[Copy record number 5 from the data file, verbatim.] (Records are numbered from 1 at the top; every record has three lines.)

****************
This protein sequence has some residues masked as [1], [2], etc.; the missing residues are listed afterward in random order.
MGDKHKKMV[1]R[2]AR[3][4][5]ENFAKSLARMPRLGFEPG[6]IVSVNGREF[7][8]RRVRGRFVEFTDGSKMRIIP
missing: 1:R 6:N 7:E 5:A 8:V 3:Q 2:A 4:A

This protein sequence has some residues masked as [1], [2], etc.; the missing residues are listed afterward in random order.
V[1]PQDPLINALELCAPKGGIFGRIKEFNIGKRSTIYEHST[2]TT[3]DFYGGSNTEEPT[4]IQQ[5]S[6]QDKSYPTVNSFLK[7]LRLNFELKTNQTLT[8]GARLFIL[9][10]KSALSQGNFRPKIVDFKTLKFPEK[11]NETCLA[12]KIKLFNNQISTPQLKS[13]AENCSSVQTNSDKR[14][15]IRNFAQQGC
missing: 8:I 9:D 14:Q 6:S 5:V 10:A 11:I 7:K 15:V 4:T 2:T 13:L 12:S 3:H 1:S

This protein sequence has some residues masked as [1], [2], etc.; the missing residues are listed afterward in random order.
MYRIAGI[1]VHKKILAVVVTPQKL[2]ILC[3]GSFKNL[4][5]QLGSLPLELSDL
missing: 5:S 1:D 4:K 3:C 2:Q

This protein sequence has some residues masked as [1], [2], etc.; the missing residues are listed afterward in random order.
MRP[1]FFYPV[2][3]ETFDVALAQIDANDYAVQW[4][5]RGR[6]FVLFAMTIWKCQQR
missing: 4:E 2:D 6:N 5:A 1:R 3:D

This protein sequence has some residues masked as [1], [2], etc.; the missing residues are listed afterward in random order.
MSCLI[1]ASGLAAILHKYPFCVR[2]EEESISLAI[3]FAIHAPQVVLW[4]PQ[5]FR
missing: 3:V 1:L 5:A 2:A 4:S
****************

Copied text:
This protein sequence has some residues masked as [1], [2], etc.; the missing residues are listed afterward in random order.
MSCLI[1]ASGLAAILHKYPFCVR[2]EEESISLAI[3]FAIHAPQVVLW[4]PQ[5]FR
missing: 3:V 1:L 5:A 2:A 4:S